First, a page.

Lodge of Australia Felix and Eastern Health
On Thursday 18 October 2018, several members of the Lodge of Australia Felix No. 1 assembled at the Box Hill Hospital to hand over a cheque to Mr. Jason Smith who is the Director of the Eastern Health Foundation. The cheque presentation was followed by a guided tour of the Intensive Care Unit (ICU) led by Dr Max Moser, one of the senior physicians and trainers within the ICU and Dr Jennifer Cooke, Director of the Cardiology Department. The tour concluded with a splendid morning tea, which included fruit platters and a fine selection of finger food. Thanks to Bob Couzin Wood and Carolyn Schuwalow, Deputy Director of the Easter Eastern Health Foundation who together organised the event.
Our Lodge Delegation was led by our Worshipful Master, Dr Thomas Mikeska and included Councillor Andrew Davenport in his official capacity as the Mayor of the City of Whitehorse, Dr George Streitberg in his capacity as Deputy Chairman of the Freemasons Foundation Victoria, and Lodge Members Dr Ashleigh Andrews, Bob Couzin Wood, Barry Goodall and Jim Puohotaua.
VWBro. Dr George Streitberg, PGIWkgs and Vice Chairman Freemasons Foundation Victoria, Mr Jason Smith, Director Eastern Health Foundation, WBro. Dr Thomas Mikeska, WM, and WBro. Andrew Davenport, PM and Mayor of City of Whitehorse
The Eastern Health Foundation is the fundraising arm of Eastern Health and all funds raised are used on provisioning better health services in both equipment and facilities throughout Eastern Victoria’s City of Whitehorse and surrounding municipalities. The members of the Lodge approved a contribution of $2,000, which was further supplemented by an additional Grant of $2,000 from Freemasons Foundations Victoria. As they say in the TV ads, ‘but wait there is more!’
The money collected in our Blue Ribbon Foundation Collection tins at each Lodge meeting will eventually find its way to the Box Hill ICU as well. The Blue Ribbon Foundation is also supporting Eastern Health Foundation’s ICU project. In brief, the project to upgrade the Box Hill Public Hospital Cardiology and ICU services facilities and equipment is through the acquisition of extracorporeal membrane oxygenation (ECMO) equipment. This will facilitate the treatment of patients who currently need to be transported to other hospitals for treatment.
Bro. Dr Ashleigh Andrews, MM, WBro. Barry Goodall, PM, WBro. Dr George Streitberg, PGIWkgs and Vice Chairman Freemasons Foundation Victoria, Mr Jason Smith, Director Eastern Health Foundation, WBro. Dr Thomas Mikeska, WM, WBro. Andrew Davenport, PM and Mayor of City of Whitehorse, and WBro. Bob Couzin Wood, PM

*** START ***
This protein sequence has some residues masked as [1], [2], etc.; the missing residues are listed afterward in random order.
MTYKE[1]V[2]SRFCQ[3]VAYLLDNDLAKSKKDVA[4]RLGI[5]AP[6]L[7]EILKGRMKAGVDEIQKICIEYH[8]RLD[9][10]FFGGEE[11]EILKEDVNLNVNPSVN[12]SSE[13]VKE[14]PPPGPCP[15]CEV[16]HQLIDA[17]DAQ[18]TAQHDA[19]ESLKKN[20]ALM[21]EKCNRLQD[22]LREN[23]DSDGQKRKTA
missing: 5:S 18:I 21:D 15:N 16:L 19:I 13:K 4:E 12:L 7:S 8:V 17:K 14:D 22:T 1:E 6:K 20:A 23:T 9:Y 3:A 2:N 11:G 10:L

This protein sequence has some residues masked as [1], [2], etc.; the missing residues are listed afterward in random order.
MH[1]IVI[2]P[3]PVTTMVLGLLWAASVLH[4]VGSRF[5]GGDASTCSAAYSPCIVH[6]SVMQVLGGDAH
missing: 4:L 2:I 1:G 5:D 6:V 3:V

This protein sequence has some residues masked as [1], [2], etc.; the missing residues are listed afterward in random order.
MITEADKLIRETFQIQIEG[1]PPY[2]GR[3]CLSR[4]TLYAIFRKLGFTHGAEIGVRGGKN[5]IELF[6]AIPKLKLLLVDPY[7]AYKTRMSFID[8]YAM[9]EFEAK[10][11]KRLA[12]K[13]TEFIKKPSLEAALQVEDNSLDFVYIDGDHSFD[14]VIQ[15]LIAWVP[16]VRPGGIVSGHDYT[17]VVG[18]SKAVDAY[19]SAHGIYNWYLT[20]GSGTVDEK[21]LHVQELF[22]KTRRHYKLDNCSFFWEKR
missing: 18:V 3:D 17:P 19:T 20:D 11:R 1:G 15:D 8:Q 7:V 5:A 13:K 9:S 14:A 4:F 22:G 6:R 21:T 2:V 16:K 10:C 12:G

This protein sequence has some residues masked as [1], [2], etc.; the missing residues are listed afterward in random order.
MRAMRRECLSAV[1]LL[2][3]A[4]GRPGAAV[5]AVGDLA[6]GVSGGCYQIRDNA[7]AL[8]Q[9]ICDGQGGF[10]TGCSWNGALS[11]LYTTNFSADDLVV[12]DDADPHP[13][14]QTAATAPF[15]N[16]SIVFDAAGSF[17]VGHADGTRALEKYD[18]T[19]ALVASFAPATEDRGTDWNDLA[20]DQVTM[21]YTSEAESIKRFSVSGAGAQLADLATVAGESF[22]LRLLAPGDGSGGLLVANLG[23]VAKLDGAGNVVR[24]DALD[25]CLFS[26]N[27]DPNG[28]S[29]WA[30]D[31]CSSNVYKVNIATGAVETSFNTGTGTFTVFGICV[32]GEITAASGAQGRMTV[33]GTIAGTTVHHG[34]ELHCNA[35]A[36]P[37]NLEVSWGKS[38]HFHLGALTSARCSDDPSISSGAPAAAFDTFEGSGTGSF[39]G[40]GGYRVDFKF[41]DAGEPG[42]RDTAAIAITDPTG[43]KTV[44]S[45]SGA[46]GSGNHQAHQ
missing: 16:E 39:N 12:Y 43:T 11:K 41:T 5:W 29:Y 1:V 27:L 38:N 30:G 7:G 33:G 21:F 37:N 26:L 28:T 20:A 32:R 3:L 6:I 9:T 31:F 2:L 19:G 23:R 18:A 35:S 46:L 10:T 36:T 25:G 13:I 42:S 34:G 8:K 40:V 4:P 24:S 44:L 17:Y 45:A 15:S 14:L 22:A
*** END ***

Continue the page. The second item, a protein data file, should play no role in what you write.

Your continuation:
What is extracorporeal membrane oxygenation (ECMO)?
ECMO is a way to provide breathing and heart support. It’s usually used for critically ill infants with heart or lung disorders. ECMO can provide necessary oxygenation to an infant while doctors treat the underlying condition. Older children and adults may also benefit from ECMO under certain circumstances.
ECMO uses a type of artificial lung called a membrane oxygenator to oxygenate the blood. It combines with a warmer and a filter to supply oxygen to the blood and return it to the body.
Critical Care Display Room
Who needs ECMO?
Doctors place patients on ECMO because they have serious, but reversible, heart or lung problems. ECMO takes over the work of the heart and lungs. This gives the patient a chance to recuperate.
ECMO can give the tiny hearts and lungs of newborns more time to develop and may also be a bridge before and after treatments like heart surgery.
According to Cincinnati Children’s Hospital, ECMO is necessary only in extreme situations. In general, this is after other supportive measures have been unsuccessful. Without it, the survival rate in such situations is around 20 percent or less. With ECMO, the survival rate can rise to 60 percent.
For infants, conditions that may require ECMO include, respiratory distress syndrome (difficulty breathing), congenital diaphragmatic hernia (a hole in the diaphragm), meconium aspiration syndrome (inhalation of waste products), pulmonary hypertension (high blood pressure in the pulmonary artery), severe pneumonia, respiratory failure, cardiac arrest, cardiac surgery and sepsis
A child might need ECMO if they experience, pneumonia, severe infections, congenital heart defects, cardiac surgery, trauma and other emergencies, aspiration of toxic materials into the lungs and asthma
In an adult might need ECMO if they experience, pneumonia, trauma and other emergencies, heart support after cardiac failure and severe infections.